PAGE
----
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Temple 82, Negoro-ji

The Temple of the Fragrant Roots

Temple 82, Negoro-ji

Negoro-ji is temple No. 82 on the Shikoku pilgrimage, or Henro. It stands on at an elevation of 365 m on the side of Mt. Aomine, part of the Goshikidai plateau overlooking the city of Takamatsu.

What to see

There’s lots to see at this temple, which amply rewards a visit. The trip up to the plateau, whether on foot or by car, affords views over the eastern Seto Inland Sea. The main gate is an impressive structure. To its left, shrouded in trees, is a large bronze statue of a grotesque monster, the ushioni of legend.

Beyond the main gate is a small, mossy valley, on the other side of which the temple itself is built on several platforms of ingeniously constructed slate walls, with impressive steps up to them. On the first platform is a bronze Jizō and a stone statue of En no Gyōja accompanied by ogres. The statue of En dates from 1958, although the temple has no direct tradition of connection with En no Gyōja. On the second platform is a beautiful spherical stone washbasin, the preserved trunk of a tree, the belfry, and a modern Daishi Hall. From here you can see the Symbol Tower building of Takamatsu.

Up further steps is the main hall. There’s a statue of Bishamonten to the right of the main hall. In a colonnade surrounding a central courtyard, thousands of Kannon statues sent by believers from all over Japan are enshrined.


Kūkai visited this area and established the temple as a base for esoteric training. The monk Enchin visited in 832 and carved a statue of Kannon and built a temple to house it.

The temple prospered under the patronage of Emperor Go-Shirakawa, but the temple was damaged by fire during the Warring States period. It was restored by the lord of Takamatsu Castle, Kazumasa Ikoma, and again in 1664, by Matsudaira Yorishige, the first lord of the Takamatsu domain. At that time, it was changed from the Shingon to the Tendai sect.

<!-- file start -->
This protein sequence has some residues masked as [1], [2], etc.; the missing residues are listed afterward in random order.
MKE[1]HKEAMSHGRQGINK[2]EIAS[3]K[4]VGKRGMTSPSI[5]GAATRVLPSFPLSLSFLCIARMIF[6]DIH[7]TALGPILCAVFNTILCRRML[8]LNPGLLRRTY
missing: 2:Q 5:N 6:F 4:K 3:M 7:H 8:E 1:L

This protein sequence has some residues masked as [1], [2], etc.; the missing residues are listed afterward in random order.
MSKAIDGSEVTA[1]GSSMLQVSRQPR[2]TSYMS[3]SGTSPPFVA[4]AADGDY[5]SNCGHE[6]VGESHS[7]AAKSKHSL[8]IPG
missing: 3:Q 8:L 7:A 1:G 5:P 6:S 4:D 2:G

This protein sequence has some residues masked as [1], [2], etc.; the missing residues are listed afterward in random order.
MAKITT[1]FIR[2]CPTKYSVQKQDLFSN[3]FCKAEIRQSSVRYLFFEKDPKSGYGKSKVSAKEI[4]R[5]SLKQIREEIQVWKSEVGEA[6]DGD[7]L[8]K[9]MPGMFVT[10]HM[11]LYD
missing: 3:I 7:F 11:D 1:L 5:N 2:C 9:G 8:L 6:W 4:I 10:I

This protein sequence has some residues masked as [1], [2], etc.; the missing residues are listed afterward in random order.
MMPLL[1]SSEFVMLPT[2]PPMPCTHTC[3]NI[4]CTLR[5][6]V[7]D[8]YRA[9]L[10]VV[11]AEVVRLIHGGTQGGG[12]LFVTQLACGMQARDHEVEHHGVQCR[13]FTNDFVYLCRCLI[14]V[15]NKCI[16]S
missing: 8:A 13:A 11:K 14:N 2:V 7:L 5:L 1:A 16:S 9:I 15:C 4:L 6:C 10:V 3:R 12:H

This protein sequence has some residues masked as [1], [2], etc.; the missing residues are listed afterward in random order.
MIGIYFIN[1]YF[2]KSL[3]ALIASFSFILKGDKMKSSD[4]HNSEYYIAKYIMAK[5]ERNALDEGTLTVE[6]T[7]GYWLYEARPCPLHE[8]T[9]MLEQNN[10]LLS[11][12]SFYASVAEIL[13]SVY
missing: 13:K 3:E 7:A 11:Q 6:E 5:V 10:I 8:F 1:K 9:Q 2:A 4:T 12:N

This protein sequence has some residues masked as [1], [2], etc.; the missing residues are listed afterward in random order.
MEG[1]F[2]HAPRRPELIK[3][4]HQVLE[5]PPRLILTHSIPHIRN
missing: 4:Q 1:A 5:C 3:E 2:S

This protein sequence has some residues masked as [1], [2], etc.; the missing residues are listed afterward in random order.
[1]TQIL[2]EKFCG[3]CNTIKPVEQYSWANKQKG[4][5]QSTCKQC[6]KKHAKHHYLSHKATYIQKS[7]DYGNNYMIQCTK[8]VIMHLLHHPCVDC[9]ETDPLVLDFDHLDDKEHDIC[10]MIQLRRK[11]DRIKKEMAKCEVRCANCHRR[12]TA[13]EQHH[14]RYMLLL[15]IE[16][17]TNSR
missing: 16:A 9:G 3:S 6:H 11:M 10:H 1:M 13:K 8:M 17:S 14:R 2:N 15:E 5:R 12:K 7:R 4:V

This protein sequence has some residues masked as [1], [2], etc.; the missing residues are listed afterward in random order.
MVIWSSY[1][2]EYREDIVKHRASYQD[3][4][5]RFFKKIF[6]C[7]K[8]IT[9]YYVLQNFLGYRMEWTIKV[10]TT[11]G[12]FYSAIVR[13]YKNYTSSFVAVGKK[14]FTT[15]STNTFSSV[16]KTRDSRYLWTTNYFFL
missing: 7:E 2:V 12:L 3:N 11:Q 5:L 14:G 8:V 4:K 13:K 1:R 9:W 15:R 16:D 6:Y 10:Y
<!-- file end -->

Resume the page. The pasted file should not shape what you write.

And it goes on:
The ushioni has features of a flying squirrel, goat, lion, and boar. Legend has it that in olden times, this beast was eating local people. The villagers asked a famous archer, Yamada Takakiyo to rid them of this misfortune. Takakiyo obliged, but the monster was not easily apprehended, so the archer appealed to the deity of Negoro-ji. Whereupon the creature appeared, and Takakiyo shot it in the mouth, killing it. A tusk or horn of the ushioni is still retained by the temple.

An old man who was the incarnation of Ichinose Myōjin, the guardian of the mountain, instructed Enchin to carve a statue of Kannon using a sacred, fragrant tree. The tree continued to emit fragrance from the stump, so the temple came to be known as the temple of the fragrant root. It’s from this temple that the name of the prefecture, Kagawa is derived. ‘Kagawa’ means ‘incense river’, and it’s named after a river thought to flow from the roots of the tree.

The dead tree covered by a roof is a zelkova tree that is said to be 1,600 years old. When Enchin visited, a white monkey came down from the tree to help the monk with construction.


Name in Japanese: 根香寺

Pronunciation: negoro-ji

Address: 1506 Nakayamacho, Takamatsu, Kagawa 761-8004

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